It's a bird … it's a plane … it's a Cadillac?
The XT5 -- the first in a new series of Cadillac crossovers -- was scheduled to be airlifted over an event space at Canoe Studios on Manhattan's lower West Side beginning around 8:30 p.m, giving invited guests -- including fashion journalists -- a first glimpse of the vehicle. It's part of an unorthodox launch plan that includes a partnership with up-and-coming fashion design firm Public School, which is creating a collection of designs that Cadillac says will be inspired by the crossover.
Chief Marketing Officer Uwe Ellinghaus said the goal is to gain the attention of fashionistas, rather than cater to car buffs, auto journalists and other petrolheads. Because in his view, younger customers are less interested in the technical details of cars, and don't read car magazines as often as they used to. But "they are very interested in fashion. They are very interested in design," he said.
The event comes as Cadillac settles into its new global headquarters in SoHo. It also continues a push by Mr. Ellinghaus to elevate Cadillac's profile in the coasts, especially Los Angeles and New York. Public School -- which specializes in men's fashion and was the subject of a lengthy profile last year in The New York Times -- is also based in New York.
New York is "our home now, and New York is as much a fashion town as it is a luxury town," Mr. Ellinghaus said. "The spirit of New York is very simple: Never stand still. Always move on. And this is exactly what I want in the Cadillac brand."
To accommodate the event, the West Side Highway was expected to be closed for roughly 10 minutes. And the flyover represents the first time in 15 years that cargo will fly over Manhattan, according to Cadillac. Agencies involved include the mayor's office of media and entertainment, the Federal Aviation Administration and the Coast Guard. Cadillac, apparently aware that the disruption might cause some hassles for its new neighbors, planned to release a statement apologizing to New Yorkers for "the inconvenience of this evening's traffic interruption."
The XT5 won't actually touch down at the event, which will include appearances by Cadillac executives and Public School partners Dao-Yi Chow and Maxwell Osborne. Instead, the 4,600-pound vehicle -- which will be illuminated while in flight -- will be suspended 150 feet above ground for viewing by Cadillac guests on the 14th floor of the Starrett-Lehigh building. Cadillac arranged for 44 cameras to cover the stunt.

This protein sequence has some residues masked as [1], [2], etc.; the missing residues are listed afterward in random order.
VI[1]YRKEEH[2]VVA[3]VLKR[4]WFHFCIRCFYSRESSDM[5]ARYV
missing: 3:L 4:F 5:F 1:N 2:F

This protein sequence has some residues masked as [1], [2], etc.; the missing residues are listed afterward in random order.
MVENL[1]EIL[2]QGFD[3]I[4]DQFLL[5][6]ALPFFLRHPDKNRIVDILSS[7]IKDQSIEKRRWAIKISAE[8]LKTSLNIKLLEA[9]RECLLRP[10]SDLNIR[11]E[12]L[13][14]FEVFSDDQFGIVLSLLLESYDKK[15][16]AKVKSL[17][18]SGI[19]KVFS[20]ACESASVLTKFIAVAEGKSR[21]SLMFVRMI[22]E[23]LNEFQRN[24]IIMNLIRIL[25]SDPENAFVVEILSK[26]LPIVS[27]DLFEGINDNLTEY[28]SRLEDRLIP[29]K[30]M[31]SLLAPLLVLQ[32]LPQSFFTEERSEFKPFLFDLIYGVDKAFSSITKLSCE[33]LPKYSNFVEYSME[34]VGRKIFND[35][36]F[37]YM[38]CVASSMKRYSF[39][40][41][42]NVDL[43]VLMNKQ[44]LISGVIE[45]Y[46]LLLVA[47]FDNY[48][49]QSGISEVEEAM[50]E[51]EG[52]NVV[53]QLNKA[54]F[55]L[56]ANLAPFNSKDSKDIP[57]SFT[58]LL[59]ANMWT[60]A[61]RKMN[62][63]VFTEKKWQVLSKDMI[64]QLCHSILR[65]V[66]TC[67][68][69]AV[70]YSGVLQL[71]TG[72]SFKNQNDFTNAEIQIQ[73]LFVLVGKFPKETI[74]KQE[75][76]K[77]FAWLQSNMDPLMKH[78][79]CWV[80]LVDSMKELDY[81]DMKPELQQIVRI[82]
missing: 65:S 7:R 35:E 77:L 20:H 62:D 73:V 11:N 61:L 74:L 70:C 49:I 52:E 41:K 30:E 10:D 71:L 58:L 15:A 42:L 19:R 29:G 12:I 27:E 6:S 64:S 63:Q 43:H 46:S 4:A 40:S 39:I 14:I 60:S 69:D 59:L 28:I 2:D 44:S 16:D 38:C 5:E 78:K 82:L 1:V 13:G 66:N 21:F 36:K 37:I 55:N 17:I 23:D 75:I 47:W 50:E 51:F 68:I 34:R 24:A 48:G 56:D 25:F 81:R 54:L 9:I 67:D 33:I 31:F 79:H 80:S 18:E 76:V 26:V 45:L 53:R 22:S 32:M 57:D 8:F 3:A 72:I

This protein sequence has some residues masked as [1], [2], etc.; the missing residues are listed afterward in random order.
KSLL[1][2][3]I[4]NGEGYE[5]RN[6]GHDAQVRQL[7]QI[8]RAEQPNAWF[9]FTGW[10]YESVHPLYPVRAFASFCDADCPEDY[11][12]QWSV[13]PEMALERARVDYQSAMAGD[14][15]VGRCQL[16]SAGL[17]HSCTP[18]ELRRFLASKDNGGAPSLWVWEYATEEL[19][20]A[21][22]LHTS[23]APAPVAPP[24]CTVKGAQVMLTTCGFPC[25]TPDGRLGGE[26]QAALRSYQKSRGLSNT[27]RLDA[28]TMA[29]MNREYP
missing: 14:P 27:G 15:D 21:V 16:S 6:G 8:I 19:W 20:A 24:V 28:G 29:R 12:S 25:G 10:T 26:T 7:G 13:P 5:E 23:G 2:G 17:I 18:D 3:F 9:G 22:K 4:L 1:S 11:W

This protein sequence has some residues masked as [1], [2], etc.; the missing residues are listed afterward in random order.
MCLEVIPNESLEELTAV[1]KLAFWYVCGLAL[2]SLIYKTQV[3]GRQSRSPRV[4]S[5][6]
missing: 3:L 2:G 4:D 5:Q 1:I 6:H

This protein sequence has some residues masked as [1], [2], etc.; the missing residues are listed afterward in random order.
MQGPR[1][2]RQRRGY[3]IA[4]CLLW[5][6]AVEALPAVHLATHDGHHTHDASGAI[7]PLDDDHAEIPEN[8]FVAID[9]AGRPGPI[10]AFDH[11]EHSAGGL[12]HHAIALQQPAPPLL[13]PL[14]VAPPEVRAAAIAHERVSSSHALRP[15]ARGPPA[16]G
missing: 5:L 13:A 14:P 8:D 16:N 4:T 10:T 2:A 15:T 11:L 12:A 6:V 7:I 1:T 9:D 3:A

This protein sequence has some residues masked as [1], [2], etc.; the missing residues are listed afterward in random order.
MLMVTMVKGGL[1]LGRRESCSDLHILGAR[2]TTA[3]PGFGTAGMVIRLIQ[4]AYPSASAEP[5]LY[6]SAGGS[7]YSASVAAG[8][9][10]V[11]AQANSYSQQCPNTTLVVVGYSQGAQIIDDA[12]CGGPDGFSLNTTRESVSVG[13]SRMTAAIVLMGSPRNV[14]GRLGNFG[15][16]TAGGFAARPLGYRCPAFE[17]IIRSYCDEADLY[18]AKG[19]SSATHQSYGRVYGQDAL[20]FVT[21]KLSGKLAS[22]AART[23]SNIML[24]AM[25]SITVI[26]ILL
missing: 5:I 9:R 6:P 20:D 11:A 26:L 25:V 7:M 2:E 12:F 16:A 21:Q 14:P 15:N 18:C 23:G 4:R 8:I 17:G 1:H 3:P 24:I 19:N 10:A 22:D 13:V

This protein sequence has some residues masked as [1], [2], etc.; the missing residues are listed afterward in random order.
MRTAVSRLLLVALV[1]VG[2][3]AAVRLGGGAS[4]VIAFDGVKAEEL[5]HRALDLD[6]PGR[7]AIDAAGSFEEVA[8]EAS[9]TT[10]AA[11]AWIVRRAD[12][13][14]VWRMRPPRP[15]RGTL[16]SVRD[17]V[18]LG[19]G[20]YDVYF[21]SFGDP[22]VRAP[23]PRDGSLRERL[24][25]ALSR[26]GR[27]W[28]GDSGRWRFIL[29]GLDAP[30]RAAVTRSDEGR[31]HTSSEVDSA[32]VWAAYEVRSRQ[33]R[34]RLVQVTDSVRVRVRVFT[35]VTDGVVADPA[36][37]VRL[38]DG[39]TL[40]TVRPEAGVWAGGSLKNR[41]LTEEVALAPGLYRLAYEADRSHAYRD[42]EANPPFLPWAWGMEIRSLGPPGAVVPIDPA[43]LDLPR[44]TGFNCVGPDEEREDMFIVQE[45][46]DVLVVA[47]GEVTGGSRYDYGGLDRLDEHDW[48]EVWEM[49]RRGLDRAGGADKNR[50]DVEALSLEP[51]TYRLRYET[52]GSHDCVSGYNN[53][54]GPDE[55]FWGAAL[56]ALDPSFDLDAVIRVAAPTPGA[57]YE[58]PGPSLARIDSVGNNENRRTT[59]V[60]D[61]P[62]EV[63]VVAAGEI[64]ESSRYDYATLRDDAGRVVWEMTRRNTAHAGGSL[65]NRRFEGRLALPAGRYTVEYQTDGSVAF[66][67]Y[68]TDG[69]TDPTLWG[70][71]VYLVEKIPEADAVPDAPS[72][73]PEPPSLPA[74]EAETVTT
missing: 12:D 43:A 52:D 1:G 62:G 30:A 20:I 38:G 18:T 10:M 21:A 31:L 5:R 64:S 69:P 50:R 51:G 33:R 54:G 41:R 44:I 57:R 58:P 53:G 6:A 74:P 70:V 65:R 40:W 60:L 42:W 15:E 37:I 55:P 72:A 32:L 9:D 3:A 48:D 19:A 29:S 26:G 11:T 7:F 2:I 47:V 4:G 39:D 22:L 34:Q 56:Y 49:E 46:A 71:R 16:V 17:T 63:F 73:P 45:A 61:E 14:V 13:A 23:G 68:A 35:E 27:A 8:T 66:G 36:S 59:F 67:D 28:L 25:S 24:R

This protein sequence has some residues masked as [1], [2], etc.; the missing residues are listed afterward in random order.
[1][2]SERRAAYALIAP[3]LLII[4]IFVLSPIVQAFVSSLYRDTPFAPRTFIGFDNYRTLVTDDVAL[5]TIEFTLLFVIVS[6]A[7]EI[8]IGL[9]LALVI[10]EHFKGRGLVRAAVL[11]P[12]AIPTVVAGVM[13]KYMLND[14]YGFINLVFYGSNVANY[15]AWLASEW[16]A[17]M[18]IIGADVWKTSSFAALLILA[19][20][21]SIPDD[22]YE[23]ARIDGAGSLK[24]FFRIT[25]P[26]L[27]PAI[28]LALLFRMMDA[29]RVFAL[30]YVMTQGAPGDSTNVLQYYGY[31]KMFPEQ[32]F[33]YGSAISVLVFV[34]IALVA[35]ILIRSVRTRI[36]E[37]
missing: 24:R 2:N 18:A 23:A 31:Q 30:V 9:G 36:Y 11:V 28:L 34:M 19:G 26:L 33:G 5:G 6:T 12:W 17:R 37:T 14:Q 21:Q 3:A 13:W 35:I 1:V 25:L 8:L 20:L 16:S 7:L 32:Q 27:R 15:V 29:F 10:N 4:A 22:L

The full preview won't take place until early November during the Dubai Motor Show. But even then, Cadillac is taking a nontraditional approach by showing the car in the Dubai arts district rather than at the motor show grounds. Cadillac has invited fashion journalists to the event in which Public School will unveil its pre-fall collection. Public School has also created an "XT5-inspired capsule collection."
The collection will not include Cadillac branding. That is the "opposite of what we want," Mr. Ellinghaus said. Rather, the goal is to show "two partners coming together that really share the same values and are totally convinced that stylistic individuality is what drives purchase decisions more than anything else."
The marketing value is the "content that hopefully the attending people create from the event," he said. "We have a higher chance to be heard and be part of the editorial side, rather than just putting an ad in a lifestyle magazine, which everybody can do for money." He added: "You know how highly skeptical younger generations are to overt marketing messages."
Cadillac began accelerating its men's fashion push earlier this year when it launched The Cadillac Capsule Collection curated by Nick Wooster and sold exclusively on Gilt.com
The XT5 is the successor to the current SRX midsize crossover. The XT5 begins a new series of crossovers all using the "XT" designation. SRX sales in the U.S. jumped 15.4% in the first 8 months of the year to 43,863 vehicles, according to Automotive News.
Trucks and SUVs, including crossovers, continue to drive sales in the auto market as gas prices remain reasonable. Mr. Ellinghaus said there is still a perception that an SUV is the "last car you would want to drive in Manhattan" with all the congestion and tight parking spots. But "if you look around here and see the numbers it proves you wrong."
He added: "The mere fact that you sit higher on the road than the people in the cars surrounding you at every red traffic light makes you feel a little better," as well as the "perception of enhanced safety."